I only in the vaguest sense remember covering archetypes during my college years, whether it was during film school or Western Lit or a composition course, I don't recall. Something something Beowulf begat Lord of the Rings begat Star Wars begat Carl Jung droning on and on begat the Meyers-Briggs test begat this breathtakingly dull course, and so on. I wasn't particularly intrigued until it brought up Star Wars, and then only long enough to copy down someone else's notes befor falling asleep again (I slept a lot in college). But I did store the fact that an archetype (n., ar·che·type) is, as Jung put it, innate universal psychic dispositions that form the substrate from which the basic themes of human life emerge. Or, less boorishly, a generic personality on whose framework we hang the basic themes of life.
It is certainly possible (and likely preferable) to talk about Juno and not address character archetypes, but I just don’t have any desire to. Juno is a sweet, delicate comedy about a girl named Juno (Ellen Page) who gets pregnant, keeps the baby, and makes plans to give it to a successful, beautiful couple who have no children. Hijinks do not ensue. There, I covered the plot, let’s talk about archetypes. Jung would be so proud, the pompous Swiss bastard.
A good portion of the reviews I’ve read of Juno focus on the fact that the film hands us characters we’ve seen before: popular best friends, geeky love interests, clueless parents, etc., then turns them on their head (though not literally, it’s not that sort of comedy), but I disagree. I don’t think the film (and by extension, screenwriter Diablo Cody and director Jason Reitman, whose efforts here I’ll address in a moment) are actively flipping these characters so that they do what we don’t expect, I think we’ve trained ourselves to believe that movie characters can only behave in certain patterns, and that whenever characters move in directions opposite of the ones which we have unconsciously charted for them, we read it as the creators playing with convention, without considering that the creators may have abandoned convention altogether.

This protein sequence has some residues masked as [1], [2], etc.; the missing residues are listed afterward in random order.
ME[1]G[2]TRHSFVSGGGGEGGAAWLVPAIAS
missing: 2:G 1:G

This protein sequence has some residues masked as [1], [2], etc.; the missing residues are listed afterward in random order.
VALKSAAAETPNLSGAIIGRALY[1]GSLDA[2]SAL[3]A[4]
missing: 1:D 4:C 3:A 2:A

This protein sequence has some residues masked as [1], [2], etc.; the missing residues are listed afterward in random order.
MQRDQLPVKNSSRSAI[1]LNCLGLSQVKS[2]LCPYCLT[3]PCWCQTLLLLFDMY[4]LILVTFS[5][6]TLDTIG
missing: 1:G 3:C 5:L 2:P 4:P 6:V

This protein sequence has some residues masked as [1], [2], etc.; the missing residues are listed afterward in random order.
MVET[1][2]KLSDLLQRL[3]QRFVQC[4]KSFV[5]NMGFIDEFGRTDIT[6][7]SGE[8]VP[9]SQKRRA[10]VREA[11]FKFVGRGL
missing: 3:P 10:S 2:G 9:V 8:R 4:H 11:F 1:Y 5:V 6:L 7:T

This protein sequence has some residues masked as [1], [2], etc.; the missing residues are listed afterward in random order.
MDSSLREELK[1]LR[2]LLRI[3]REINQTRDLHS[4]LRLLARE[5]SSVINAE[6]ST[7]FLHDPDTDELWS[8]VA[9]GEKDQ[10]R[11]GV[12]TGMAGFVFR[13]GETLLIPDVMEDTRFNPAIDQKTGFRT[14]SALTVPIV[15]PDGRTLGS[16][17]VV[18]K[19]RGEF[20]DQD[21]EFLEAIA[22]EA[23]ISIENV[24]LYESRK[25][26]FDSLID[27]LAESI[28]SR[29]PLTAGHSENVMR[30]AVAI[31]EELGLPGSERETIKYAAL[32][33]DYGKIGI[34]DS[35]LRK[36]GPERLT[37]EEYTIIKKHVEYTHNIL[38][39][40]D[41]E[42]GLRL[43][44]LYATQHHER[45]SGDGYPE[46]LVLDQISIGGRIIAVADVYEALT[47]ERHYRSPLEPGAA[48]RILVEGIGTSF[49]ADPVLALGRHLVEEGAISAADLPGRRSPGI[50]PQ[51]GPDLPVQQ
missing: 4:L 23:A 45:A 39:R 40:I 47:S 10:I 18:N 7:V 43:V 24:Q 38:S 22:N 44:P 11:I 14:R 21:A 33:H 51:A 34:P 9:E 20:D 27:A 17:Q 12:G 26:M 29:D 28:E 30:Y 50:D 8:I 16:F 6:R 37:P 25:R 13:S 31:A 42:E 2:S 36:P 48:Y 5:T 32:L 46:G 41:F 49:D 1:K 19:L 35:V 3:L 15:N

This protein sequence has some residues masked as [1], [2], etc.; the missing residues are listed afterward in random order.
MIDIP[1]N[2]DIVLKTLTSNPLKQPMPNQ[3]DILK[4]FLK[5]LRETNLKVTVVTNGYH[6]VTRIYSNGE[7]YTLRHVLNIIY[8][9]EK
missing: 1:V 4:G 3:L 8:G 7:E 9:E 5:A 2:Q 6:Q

There are only so many classic archetypes in literature - the Shadow, the Child, the Self, the Wisecracking Sidekick, Woody Allen, and the Top Hat all spring to mind as I recall my college notes - but we’ve adapted or created a large number for our film culture. Many are recognizable on sight; cinema is filled with the perfect girl who can’t see past her own feelings of inadequacy, the charismatic man who can’t learn to commit until the girl of his dreams is almost gone, the plucky underdog who needs to prove his worth to himself, and whatever the hell you'd call what Steve Zahn does. I don’t mean to dismiss archetypes in this column because archetypes are important, they help us relate to the story and to each other, which is why they’ve lasted so long. Luke Skywalker is an archetype, which is why so many people grow up believing, subconsciously (and sometimes consciously), that they’re just like him, a lonely kid with big dreams but even bigger, unrealized potential. God knows I believe it, and that’s without even getting into my deeply held belief that if I keep trying hard enough, I’ll discover I have the Force and won’t have to get up to grab the remote anymore.
The truth is that the characters of these movies don’t fit these molds because they’re real people. They're not actually real people, because this is not a documentary, not that anyone would see a documentary about a pregnant teenager, not even if it was filled with quaint indie acoustic songs, but my point is that they're like real people. They feel like real people. They don’t always act in absolute accordance to their beliefs, they get upset when they should be sympathetic, they have strange quirks that make us uncertain if we’d really want to spend a lot of time around them. Quirks are supposed to unequivocally draw you to or drive you from a character, so that their obsessive train-set hobby or love for abandoned parakeets tells you whether or not this is someone we should be rooting for, but Juno never lets you off that easy. The characters' interests are never metaphors for larger parts of their characters, they’re just pieces of who they are. Which makes it so much more moving when you see a character do the right thing, because there’s never any way to know, really, what they were going to do otherwise. We know, we always know, that Matthew McConaughey will get the girl at the end of the movie because he’s a charismatic man who can’t learn to commit, but he loves dogs and helps his autistic nephew win an archery competition, and so he’s bound to win her over a few minutes before her boat sails for the Galapagos. Here, we’re never quite certain.
Early in the movie, Juno treks to an abortion clinic and is accosted out front by a girl from her school who tells her that the baby inside of her has fingernails. We know, because we know what sort of movie this is, that Juno will not abort the baby, but to see her suddenly light up at the prospect that the fetus inside her has fingernails isn’t just a revelation to her, it’s a revelation to us. She leaves the clinic and we see, in that moment, another side of Juno; and the great part about this movie is that we get characters who have more than just two sides, so that we can continue discovering, the whole movie long, who these people are.